• Expert Discovery: The budget includes preparation of expert reports and rebuttal reports (we currently estimate a total of three reports to cover the issues of infringement, patent validity, and damages) and preparing for and attending expert depositions. This budget does not include any fees for experts.

  • Document Review: All required documents are readily accessible and in a machine readable and searchable electronic format. If a significant fraction of the documents are available ONLY in hard copy format, client agrees to reimburse firm for converting the material into readable/searchable electronic form. If such conversion is not possible, or if documents are damaged beyond acceptable scanning standards, the firm and client will negotiate a formula for their manual review.

  • Case preparation includes:
    •  Analysis of complaint and motion to dismiss

    • Factual investigation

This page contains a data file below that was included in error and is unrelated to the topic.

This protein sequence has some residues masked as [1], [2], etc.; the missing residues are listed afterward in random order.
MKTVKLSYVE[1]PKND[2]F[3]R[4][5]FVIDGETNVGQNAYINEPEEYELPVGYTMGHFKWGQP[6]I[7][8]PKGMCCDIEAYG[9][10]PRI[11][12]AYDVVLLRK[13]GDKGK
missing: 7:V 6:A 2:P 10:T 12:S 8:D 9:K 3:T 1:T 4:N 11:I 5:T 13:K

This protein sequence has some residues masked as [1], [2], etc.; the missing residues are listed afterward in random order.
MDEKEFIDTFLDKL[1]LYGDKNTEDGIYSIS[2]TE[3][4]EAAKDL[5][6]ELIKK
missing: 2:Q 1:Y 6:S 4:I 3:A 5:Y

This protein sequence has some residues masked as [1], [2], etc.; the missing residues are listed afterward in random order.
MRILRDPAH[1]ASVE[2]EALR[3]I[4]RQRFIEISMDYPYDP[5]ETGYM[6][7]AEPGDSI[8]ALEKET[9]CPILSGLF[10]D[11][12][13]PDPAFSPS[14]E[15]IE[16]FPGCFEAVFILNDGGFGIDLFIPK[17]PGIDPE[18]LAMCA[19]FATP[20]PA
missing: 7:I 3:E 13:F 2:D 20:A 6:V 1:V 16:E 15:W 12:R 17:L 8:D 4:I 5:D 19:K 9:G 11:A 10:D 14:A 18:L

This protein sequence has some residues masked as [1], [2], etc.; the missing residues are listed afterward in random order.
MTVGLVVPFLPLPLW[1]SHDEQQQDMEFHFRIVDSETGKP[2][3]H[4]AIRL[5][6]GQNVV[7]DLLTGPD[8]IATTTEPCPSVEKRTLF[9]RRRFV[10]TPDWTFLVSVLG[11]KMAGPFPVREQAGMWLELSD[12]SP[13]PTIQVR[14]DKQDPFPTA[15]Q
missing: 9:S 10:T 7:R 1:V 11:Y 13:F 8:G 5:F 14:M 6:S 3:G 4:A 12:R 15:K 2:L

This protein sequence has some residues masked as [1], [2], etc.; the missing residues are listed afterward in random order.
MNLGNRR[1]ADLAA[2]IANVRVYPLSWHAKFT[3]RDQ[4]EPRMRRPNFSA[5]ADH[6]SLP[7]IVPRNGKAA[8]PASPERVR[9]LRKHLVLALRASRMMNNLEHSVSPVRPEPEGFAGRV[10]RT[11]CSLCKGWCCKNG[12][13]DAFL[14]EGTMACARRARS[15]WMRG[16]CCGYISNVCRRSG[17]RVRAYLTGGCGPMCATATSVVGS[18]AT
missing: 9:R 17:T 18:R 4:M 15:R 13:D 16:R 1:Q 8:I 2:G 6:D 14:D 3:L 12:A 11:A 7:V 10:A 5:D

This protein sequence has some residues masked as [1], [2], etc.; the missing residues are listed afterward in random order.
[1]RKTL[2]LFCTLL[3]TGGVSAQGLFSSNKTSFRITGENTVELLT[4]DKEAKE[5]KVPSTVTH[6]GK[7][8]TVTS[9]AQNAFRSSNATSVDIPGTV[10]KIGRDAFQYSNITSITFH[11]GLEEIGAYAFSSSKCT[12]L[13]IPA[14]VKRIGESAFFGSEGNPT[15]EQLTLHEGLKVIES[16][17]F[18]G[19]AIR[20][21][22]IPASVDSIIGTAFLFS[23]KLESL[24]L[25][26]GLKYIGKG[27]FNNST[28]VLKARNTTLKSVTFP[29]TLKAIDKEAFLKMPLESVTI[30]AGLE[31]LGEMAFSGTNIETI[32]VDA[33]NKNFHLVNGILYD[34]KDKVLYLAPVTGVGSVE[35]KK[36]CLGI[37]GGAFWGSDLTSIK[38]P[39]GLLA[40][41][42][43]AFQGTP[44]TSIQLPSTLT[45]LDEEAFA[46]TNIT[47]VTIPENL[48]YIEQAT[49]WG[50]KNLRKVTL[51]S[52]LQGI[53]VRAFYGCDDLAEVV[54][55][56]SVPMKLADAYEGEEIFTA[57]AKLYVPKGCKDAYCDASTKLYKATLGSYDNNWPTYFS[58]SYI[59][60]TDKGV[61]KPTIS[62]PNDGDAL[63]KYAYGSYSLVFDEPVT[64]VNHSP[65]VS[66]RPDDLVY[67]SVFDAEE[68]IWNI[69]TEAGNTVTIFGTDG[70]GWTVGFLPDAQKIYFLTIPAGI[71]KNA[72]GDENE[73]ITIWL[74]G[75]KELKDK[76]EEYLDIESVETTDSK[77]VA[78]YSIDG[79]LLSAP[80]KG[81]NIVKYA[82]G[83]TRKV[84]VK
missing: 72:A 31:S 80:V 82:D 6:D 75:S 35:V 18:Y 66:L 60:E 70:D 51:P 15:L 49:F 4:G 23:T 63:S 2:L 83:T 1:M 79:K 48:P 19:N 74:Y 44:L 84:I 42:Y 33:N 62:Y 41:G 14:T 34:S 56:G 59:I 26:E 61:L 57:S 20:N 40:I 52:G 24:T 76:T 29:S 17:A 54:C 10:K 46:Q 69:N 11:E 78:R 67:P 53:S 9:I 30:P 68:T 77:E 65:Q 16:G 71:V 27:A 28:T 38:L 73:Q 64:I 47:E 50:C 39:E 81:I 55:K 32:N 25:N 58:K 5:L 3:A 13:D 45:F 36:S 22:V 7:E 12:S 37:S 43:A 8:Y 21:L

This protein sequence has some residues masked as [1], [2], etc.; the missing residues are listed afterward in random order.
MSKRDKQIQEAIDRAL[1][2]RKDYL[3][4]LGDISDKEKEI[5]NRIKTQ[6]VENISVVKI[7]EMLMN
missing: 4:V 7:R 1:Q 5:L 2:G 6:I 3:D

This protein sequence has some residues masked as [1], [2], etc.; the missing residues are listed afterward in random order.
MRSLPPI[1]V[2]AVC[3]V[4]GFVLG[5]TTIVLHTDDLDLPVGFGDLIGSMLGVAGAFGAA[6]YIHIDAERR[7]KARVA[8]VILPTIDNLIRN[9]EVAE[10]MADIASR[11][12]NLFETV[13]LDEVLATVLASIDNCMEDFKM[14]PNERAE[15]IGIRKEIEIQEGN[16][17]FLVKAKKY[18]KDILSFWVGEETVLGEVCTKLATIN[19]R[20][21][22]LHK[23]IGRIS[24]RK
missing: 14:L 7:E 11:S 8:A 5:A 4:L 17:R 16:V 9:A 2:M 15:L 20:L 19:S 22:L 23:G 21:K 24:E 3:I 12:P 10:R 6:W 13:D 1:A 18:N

• Preparation of discovery requests and review of discovery responses by opponents

    • Motion to compel discovery (assumes one such motion)

    • Review of documents produced by the other side (assumes opponent’s production is XX pages)

    • Responding to opponent discovery requests

    • Review and production of our documents (assumes production is XX pages)

    • Responding to the opponent’s motion to compel (assumes one such motion)

    • Preparing our witnesses to be deposed (assumes XX witnesses)

    • Preparing for and taking opposition depositions (assumes XX depositions)


Transaction budget assumption

For purposes of the fee proposed, we have made the following assumptions:

  • The target does not have any material or significant legal/regulatory issues that necessitate material or significant changes to the transaction structure or require extensive additional due diligence

  • Opposing counsel is sophisticated and knowledgeable in these matters

  • Negotiations will take place in [insert city]

  • Transaction documents will be executed within XX weeks and the transaction will close within XX weeks from the time of engagement of our firm for the transaction

  • Each transaction document will be “turned” in three passes or less

  • Diligence documents will be provided electronically or delivered to our firm’s XX office 

  • A tax diligence and opinion letter will be delivered by ___ or another leading accounting firm to be mutually agreed upon

May 08, 2013